9. Update on extensively drug-resistant Salmonella Serotype Typhi infections among travelers to or from Pakistan and report of ceftriaxone-resistant Salmonella Serotype Typhi infections among travelers to Iraq - United States, 2018-2019external icon
        Francois Watkins LK, Winstead A, Appiah GD, Friedman CR, Medalla F, Hughes MJ, Birhane MG, Schneider ZD, Marcenac P, Hanna SS, Godbole G, Walblay KA, Wiggington AE, Leeper M, Meservey EH, Tagg KA, Chen JC, Abubakar A, Lami F, Asaad AM, Sabaratnam V, Ikram A, Angelo KM, Walker A, Mintz E.
        MMWR Morb Mortal Wkly Rep. 2020 May 22;69(20):618-622.
        Ceftriaxone-resistant Salmonella enterica serotype Typhi (Typhi), the bacterium that causes typhoid fever, is a growing public health threat. Extensively drug-resistant (XDR) Typhi is resistant to ceftriaxone and other antibiotics used for treatment, including ampicillin, chloramphenicol, ciprofloxacin, and trimethoprim-sulfamethoxazole (1). In March 2018, CDC began enhanced surveillance for ceftriaxone-resistant Typhi in response to an ongoing outbreak of XDR typhoid fever in Pakistan. CDC had previously reported the first five cases of XDR Typhi in the United States among patients who had spent time in Pakistan (2). These illnesses represented the first cases of ceftriaxone-resistant Typhi documented in the United States (3). This report provides an update on U.S. cases of XDR typhoid fever linked to Pakistan and describes a new, unrelated cluster of ceftriaxone-resistant Typhi infections linked to Iraq. Travelers to areas with endemic Typhi should receive typhoid vaccination before traveling and adhere to safe food and water precautions (4). Treatment of patients with typhoid fever should be guided by antimicrobial susceptibility testing whenever possible (5), and clinicians should consider travel history when selecting empiric therapy.

      10. Trends in state policy support for sexual minorities and HIV-related outcomes among men who have sex with men in the United States, 2008-2014external icon
        Hatzenbuehler ML, McKetta S, Goldberg N, Sheldon A, Friedman SR, Cooper HL, Beane S, Williams LD, Tempalski B, Smith JC, Ibragimov U, Mermin J, Stall R.
        J Acquir Immune Defic Syndr. 2020 May 7.
        BACKGROUND: To examine trends in state-level policy support for sexual minorities and HIV outcomes among MSM. METHODS: This longitudinal analysis linked state-level policy support for sexual minorities (N=94 Metropolitan Statistical Areas [MSAs] in 38 states) to 7 years of data (2008-2014) from CDC on HIV outcomes among MSM. Using latent growth mixture modeling, we combined 11 state-level policies (e.g., non-discrimination laws including sexual orientation as a protected class) from 1999-2014, deriving 3 latent groups: consistently low policy support; consistently high policy support; and increasing trajectory of policy support. Outcomes were HIV diagnoses per 10,000 MSM; late diagnoses (number of deaths within 12 months of HIV diagnosis and AIDS diagnoses within three months of HIV diagnosis) per 10,000 MSM; AIDS diagnoses per 10,000 MSM with HIV; and AIDS-related mortality per 10,000 MSM with AIDS. RESULTS: Compared to MSAs in states with low levels and increasing policy support for sexual minorities, MSAs in states with the highest level of policy support had lower risks of HIV diagnoses (Risk Difference [RD]=-37.9, 95% Confidence Interval [CI]: -54.7, -21.0), late diagnoses (RD=-12.5, 95% CI: -20.4, -4.7), and AIDS-related mortality (RD=-33.7, 95% CI: -61.2, -6.2), controlling for time and 7 MSA-level covariates. In low policy support states, 27% of HIV diagnoses, 21% of late diagnoses, and 10% of AIDS deaths among MSM were attributable to policy climate. CONCLUSION: State-level policy climate related to sexual minorities was associated with HIV health outcomes among MSM and could be a potential public health tool for HIV prevention and care.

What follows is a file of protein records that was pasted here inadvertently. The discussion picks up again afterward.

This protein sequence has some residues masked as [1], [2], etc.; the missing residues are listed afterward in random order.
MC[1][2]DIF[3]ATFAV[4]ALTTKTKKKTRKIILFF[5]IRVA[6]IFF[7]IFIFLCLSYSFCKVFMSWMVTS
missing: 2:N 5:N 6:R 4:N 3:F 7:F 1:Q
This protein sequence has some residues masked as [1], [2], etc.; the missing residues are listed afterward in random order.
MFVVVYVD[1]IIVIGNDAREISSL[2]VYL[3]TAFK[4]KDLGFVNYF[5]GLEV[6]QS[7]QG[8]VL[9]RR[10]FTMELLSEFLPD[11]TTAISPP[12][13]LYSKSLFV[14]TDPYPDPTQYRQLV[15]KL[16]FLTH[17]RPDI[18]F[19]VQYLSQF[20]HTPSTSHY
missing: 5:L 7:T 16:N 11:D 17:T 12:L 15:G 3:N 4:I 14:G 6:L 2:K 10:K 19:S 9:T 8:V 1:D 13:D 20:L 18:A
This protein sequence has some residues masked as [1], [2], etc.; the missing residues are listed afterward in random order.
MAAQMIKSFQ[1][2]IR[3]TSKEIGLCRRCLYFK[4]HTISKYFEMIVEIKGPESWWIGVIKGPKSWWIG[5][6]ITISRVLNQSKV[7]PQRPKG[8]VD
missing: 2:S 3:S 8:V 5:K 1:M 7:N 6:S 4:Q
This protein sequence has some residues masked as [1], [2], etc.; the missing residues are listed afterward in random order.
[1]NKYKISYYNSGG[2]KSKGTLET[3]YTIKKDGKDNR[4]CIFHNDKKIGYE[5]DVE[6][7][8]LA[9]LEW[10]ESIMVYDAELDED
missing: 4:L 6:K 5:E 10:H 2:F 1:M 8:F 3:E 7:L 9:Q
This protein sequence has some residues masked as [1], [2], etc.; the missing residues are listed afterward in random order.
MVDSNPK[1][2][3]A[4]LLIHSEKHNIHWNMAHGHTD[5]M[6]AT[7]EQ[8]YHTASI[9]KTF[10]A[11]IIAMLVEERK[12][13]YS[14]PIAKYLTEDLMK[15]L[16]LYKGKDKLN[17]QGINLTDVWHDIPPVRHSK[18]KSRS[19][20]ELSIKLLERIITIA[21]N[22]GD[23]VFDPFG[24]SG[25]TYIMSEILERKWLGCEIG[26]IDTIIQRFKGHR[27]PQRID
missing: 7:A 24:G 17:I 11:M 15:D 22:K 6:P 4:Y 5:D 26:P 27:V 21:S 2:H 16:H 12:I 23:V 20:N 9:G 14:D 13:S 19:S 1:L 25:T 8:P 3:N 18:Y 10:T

11. Notes from the field: Assessing the role of food handlers in hepatitis a virus transmission - multiple states, 2016-2019external icon
        Hofmeister MG, Foster MA, Montgomery MP, Gupta N.
        MMWR Morb Mortal Wkly Rep. 2020 May 22;69(20):636-637.

      12. High COVID-19 attack rate among attendees at events at a church - Arkansas, March 2020external icon
        James A, Eagle L, Phillips C, Hedges DS, Bodenhamer C, Brown R, Wheeler JG, Kirking H.
        MMWR Morb Mortal Wkly Rep. 2020 May 22;69(20):632-635.